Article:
inside a neuron

Hi, Tim --
The whole group might be interested in this:

Yes, E. coli is a single cell. And yes, plants are control systems, too. I once encouraged a horticulturalist on CSGnet to write a book on "Plant Behavior," of which there is quite a lot. It never got done, but would be interesting. Think of sunflowers tracking the sun. Or a mimosa:

This YouTube page shows that the mimosa is sensitive both to light and to touch, seeking light and avoiding touch.

In E. coli, the signals are "messenger molecules" inside the cell body. Perceptual signals are molecules which come from receptor molecules in the membrane when an external substance "docks" on the receptor molecule. There is an amazing amount of structure and signalling inside a cell, human cells and all others, too. Apparently, all organisms are hierarchies of negative feedback control systems.




At 10:07 AM 12/7/2011 -0800, Tim Carey wrote:

Hi Bill,

OK, thanks. I'll mull this over - is e-coli a single cell? I was under the impression that it was but I've just realised I've never actually checked that out. And now I'm realising I've also always assumed that the control system model applied to plants too because they are living things. Is that reasonable?

On my assumption that cells were control systems, I figured the little single loop model (as in the live block diagram) would be a neat model for cancer and the apparent 'out of control' growth of the cells. Do these little single cells have processes that are biochemical equivalents of perception, comparison, and action? When cells start multiplying rapidly which is what I''m assuming happens in cancer (and I know almost nothing about cancer) has the equivalent of their reference changed or perhaps the gain of their output??

It is the case the we assume negative feedback is occurring at the level of DNA isn't it? I guess I didn't think it was too big a leap to suppose the same process was occurring in single cells.



Dr Tim Carey MAPS
Associate Professor in Mental Health
Centre for Remote Health and Central Australian Mental Health Service

Centre for Remote Health
a joint centre of Flinders University and Charles Darwin University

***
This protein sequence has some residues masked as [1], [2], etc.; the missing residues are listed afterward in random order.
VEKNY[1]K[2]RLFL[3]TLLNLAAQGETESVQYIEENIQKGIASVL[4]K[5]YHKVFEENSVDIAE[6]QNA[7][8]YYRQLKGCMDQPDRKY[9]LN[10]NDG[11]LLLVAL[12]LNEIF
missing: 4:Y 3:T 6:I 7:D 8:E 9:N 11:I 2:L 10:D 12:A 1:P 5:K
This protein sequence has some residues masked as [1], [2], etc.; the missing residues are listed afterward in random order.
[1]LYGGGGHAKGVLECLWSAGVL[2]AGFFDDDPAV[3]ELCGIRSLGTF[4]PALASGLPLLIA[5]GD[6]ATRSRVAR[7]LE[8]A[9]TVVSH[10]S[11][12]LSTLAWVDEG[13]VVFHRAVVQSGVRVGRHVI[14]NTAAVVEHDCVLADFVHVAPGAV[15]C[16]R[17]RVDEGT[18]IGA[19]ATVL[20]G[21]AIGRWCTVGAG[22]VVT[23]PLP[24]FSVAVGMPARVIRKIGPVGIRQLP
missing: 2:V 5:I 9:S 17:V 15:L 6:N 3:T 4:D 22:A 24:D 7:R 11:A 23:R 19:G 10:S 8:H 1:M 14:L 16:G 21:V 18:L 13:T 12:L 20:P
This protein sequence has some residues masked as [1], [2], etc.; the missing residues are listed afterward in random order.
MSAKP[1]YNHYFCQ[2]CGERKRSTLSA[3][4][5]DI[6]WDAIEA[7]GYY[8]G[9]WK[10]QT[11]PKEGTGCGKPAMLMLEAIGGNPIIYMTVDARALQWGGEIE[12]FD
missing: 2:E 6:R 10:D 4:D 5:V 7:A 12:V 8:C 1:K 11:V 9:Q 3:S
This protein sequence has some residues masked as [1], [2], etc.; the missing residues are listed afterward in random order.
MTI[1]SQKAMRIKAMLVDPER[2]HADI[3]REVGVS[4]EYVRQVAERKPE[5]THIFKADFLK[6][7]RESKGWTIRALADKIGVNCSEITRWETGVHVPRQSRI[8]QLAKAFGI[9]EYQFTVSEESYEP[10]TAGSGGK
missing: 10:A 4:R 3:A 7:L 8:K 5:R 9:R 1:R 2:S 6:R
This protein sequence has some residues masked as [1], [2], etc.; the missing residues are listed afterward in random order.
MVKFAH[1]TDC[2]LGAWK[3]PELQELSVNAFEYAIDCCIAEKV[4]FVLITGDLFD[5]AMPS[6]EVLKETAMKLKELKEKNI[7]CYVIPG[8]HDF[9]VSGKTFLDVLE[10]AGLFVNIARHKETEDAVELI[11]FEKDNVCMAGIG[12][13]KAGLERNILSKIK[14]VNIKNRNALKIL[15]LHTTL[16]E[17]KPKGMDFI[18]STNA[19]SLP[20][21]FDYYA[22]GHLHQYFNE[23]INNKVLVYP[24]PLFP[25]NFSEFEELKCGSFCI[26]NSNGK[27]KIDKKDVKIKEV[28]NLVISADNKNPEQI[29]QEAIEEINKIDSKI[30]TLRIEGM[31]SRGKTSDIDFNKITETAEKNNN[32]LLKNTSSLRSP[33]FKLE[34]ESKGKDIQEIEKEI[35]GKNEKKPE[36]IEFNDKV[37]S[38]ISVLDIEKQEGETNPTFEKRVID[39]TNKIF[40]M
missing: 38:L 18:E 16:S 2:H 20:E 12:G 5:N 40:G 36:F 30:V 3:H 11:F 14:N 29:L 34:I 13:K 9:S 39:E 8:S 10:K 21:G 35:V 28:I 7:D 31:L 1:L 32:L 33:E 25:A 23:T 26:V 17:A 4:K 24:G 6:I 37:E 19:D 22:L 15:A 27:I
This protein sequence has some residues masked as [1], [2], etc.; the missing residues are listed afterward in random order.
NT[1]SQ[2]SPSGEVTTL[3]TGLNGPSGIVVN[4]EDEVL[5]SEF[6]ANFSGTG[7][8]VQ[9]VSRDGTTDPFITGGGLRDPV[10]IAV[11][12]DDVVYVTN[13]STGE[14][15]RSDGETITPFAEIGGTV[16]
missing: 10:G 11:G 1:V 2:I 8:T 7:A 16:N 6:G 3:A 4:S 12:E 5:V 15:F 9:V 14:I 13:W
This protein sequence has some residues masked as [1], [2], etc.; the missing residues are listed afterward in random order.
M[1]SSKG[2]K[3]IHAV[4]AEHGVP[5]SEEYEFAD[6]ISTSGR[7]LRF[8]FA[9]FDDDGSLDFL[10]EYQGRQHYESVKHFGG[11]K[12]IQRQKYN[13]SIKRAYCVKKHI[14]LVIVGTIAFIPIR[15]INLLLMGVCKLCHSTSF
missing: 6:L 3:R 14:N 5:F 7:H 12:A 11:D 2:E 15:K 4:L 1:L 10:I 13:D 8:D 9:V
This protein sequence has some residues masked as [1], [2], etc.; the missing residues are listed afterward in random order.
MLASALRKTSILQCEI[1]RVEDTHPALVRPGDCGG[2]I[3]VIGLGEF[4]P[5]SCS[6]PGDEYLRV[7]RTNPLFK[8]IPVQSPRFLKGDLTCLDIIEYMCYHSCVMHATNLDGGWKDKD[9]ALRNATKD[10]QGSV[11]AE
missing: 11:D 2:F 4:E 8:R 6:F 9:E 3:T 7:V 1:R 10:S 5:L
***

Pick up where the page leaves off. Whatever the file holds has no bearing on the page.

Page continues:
PO Box 4066
Alice Springs, NT 0871
Ph 08 8951 4700
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From: Bill Powers []
Sent: Thursday, December 08, 2011 1:08 AM
To: Tim Carey
Subject: Re: inside a neuron

Hi, Tim --

Good question: is a cell a living organism in itself, or only a
component of a living organism? Obviously there are control processes
inside a single cell, neural or any other kind. I've wondered,
"what's in it for the neuron?" Of course we have to avoid giving any
higher-order abilities to it, such as thinking or planning and all the rest.

>So, a neuron functioning as a comparator for example, receives two
>input signals and generates one output signal that is the difference
>between the two input signals. Does it do this as part of the
>process of keeping its own internal environment constant? So the
>incoming signals would act as disturbances and the output signal
>would be its action on its immediate environment to affect the input signals??

Maybe the error signal is a waste product and gthe comparator cell
eats perceptual signals and reference signals. Naw, I can't go that
far. Wrong analogy. Let's just say that its current organization is a
result of evolution and reorganization. Even if it started out, a la
Margolis, as an absorbed microorganism, it's not that any more. And
maybe never was -- it could just be an product of the factory called
a stem cell, from which many different kinds of cells are produced
through, I assume, reorganization. But it does have metabolism, so
it's alive to that extent ....


Hi, Henry –


The literature on plant behavior is enormous, starting and

Darwin. Someone probably reviewed it well

OK, I Googled “plant behavior review” and instantly got

And you’re probably too young to remember this:




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At 12:58 AM 12/10/2011 +0800, Henry Yin wrote: